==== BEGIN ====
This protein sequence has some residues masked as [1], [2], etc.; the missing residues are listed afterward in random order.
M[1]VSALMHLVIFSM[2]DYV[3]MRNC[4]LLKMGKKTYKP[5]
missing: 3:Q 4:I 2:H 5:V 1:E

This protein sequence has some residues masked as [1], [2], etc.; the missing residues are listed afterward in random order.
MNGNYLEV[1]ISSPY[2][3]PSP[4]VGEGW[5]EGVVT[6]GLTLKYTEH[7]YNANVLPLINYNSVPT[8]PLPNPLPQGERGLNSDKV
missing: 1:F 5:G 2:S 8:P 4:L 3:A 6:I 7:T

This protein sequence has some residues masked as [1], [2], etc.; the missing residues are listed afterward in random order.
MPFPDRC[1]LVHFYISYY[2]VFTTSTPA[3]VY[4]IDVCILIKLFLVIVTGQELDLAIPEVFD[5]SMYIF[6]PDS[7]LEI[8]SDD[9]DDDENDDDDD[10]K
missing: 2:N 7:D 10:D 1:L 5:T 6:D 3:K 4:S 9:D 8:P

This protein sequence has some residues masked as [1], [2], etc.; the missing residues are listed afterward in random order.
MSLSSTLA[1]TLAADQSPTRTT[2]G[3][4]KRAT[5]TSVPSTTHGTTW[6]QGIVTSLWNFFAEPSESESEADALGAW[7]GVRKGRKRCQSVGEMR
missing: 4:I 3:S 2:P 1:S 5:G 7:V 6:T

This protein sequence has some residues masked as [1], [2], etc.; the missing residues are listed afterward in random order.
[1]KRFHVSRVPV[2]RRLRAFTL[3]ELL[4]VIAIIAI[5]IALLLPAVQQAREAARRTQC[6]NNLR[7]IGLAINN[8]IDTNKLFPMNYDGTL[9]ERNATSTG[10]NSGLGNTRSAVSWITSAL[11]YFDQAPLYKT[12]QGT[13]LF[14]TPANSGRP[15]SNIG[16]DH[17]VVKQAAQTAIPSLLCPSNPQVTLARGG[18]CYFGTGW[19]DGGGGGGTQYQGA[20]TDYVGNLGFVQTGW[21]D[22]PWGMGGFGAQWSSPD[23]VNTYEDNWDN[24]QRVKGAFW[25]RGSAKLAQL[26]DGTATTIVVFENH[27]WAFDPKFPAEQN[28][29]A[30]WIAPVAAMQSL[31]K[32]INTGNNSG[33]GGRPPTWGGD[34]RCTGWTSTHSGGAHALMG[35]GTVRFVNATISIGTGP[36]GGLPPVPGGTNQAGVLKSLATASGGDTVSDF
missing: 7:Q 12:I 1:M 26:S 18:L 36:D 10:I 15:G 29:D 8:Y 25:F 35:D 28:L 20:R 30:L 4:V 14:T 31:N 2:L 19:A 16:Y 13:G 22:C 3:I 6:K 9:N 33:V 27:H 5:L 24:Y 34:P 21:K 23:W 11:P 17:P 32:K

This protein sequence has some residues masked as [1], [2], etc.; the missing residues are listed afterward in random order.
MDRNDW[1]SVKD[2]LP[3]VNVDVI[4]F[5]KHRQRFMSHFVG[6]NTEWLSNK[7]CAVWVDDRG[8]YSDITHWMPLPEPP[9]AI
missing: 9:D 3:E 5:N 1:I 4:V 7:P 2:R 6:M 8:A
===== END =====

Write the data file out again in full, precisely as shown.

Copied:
This protein sequence has some residues masked as [1], [2], etc.; the missing residues are listed afterward in random order.
M[1]VSALMHLVIFSM[2]DYV[3]MRNC[4]LLKMGKKTYKP[5]
missing: 3:Q 4:I 2:H 5:V 1:E

This protein sequence has some residues masked as [1], [2], etc.; the missing residues are listed afterward in random order.
MNGNYLEV[1]ISSPY[2][3]PSP[4]VGEGW[5]EGVVT[6]GLTLKYTEH[7]YNANVLPLINYNSVPT[8]PLPNPLPQGERGLNSDKV
missing: 1:F 5:G 2:S 8:P 4:L 3:A 6:I 7:T

This protein sequence has some residues masked as [1], [2], etc.; the missing residues are listed afterward in random order.
MPFPDRC[1]LVHFYISYY[2]VFTTSTPA[3]VY[4]IDVCILIKLFLVIVTGQELDLAIPEVFD[5]SMYIF[6]PDS[7]LEI[8]SDD[9]DDDENDDDDD[10]K
missing: 2:N 7:D 10:D 1:L 5:T 6:D 3:K 4:S 9:D 8:P

This protein sequence has some residues masked as [1], [2], etc.; the missing residues are listed afterward in random order.
MSLSSTLA[1]TLAADQSPTRTT[2]G[3][4]KRAT[5]TSVPSTTHGTTW[6]QGIVTSLWNFFAEPSESESEADALGAW[7]GVRKGRKRCQSVGEMR
missing: 4:I 3:S 2:P 1:S 5:G 7:V 6:T

This protein sequence has some residues masked as [1], [2], etc.; the missing residues are listed afterward in random order.
[1]KRFHVSRVPV[2]RRLRAFTL[3]ELL[4]VIAIIAI[5]IALLLPAVQQAREAARRTQC[6]NNLR[7]IGLAINN[8]IDTNKLFPMNYDGTL[9]ERNATSTG[10]NSGLGNTRSAVSWITSAL[11]YFDQAPLYKT[12]QGT[13]LF[14]TPANSGRP[15]SNIG[16]DH[17]VVKQAAQTAIPSLLCPSNPQVTLARGG[18]CYFGTGW[19]DGGGGGGTQYQGA[20]TDYVGNLGFVQTGW[21]D[22]PWGMGGFGAQWSSPD[23]VNTYEDNWDN[24]QRVKGAFW[25]RGSAKLAQL[26]DGTATTIVVFENH[27]WAFDPKFPAEQN[28][29]A[30]WIAPVAAMQSL[31]K[32]INTGNNSG[33]GGRPPTWGGD[34]RCTGWTSTHSGGAHALMG[35]GTVRFVNATISIGTGP[36]GGLPPVPGGTNQAGVLKSLATASGGDTVSDF
missing: 7:Q 12:I 1:M 26:S 18:L 36:D 10:I 15:G 29:D 8:Y 25:F 35:D 28:L 20:R 30:L 4:V 14:T 31:N 2:L 19:A 16:Y 13:G 22:C 3:I 6:K 9:N 33:V 27:H 5:L 24:Y 34:P 21:K 23:W 11:P 17:P 32:K

This protein sequence has some residues masked as [1], [2], etc.; the missing residues are listed afterward in random order.
MDRNDW[1]SVKD[2]LP[3]VNVDVI[4]F[5]KHRQRFMSHFVG[6]NTEWLSNK[7]CAVWVDDRG[8]YSDITHWMPLPEPP[9]AI
missing: 9:D 3:E 5:N 1:I 4:V 7:P 2:R 6:M 8:A